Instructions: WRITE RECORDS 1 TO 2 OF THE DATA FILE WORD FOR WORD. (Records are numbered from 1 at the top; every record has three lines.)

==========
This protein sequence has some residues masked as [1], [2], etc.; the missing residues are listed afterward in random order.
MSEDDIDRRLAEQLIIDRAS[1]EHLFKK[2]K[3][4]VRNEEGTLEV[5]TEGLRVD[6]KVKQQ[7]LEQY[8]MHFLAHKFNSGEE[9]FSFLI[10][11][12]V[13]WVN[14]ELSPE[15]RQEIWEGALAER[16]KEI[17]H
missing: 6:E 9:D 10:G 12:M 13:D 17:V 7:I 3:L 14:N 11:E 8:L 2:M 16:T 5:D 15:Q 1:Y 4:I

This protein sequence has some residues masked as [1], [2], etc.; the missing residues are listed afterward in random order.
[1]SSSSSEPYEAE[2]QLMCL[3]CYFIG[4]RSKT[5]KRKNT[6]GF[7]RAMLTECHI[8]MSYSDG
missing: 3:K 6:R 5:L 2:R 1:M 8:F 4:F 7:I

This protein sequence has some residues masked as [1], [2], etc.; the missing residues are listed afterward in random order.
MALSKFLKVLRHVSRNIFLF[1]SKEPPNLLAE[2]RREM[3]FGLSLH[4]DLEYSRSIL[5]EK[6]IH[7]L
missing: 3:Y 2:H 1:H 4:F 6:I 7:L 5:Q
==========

This protein sequence has some residues masked as [1], [2], etc.; the missing residues are listed afterward in random order.
MSEDDIDRRLAEQLIIDRAS[1]EHLFKK[2]K[3][4]VRNEEGTLEV[5]TEGLRVD[6]KVKQQ[7]LEQY[8]MHFLAHKFNSGEE[9]FSFLI[10][11][12]V[13]WVN[14]ELSPE[15]RQEIWEGALAER[16]KEI[17]H
missing: 6:E 9:D 10:G 12:M 13:D 17:V 7:I 3:L 14:N 11:E 8:L 2:M 16:T 5:D 15:Q 1:Y 4:I

This protein sequence has some residues masked as [1], [2], etc.; the missing residues are listed afterward in random order.
[1]SSSSSEPYEAE[2]QLMCL[3]CYFIG[4]RSKT[5]KRKNT[6]GF[7]RAMLTECHI[8]MSYSDG
missing: 3:K 6:R 5:L 2:R 1:M 8:F 4:F 7:I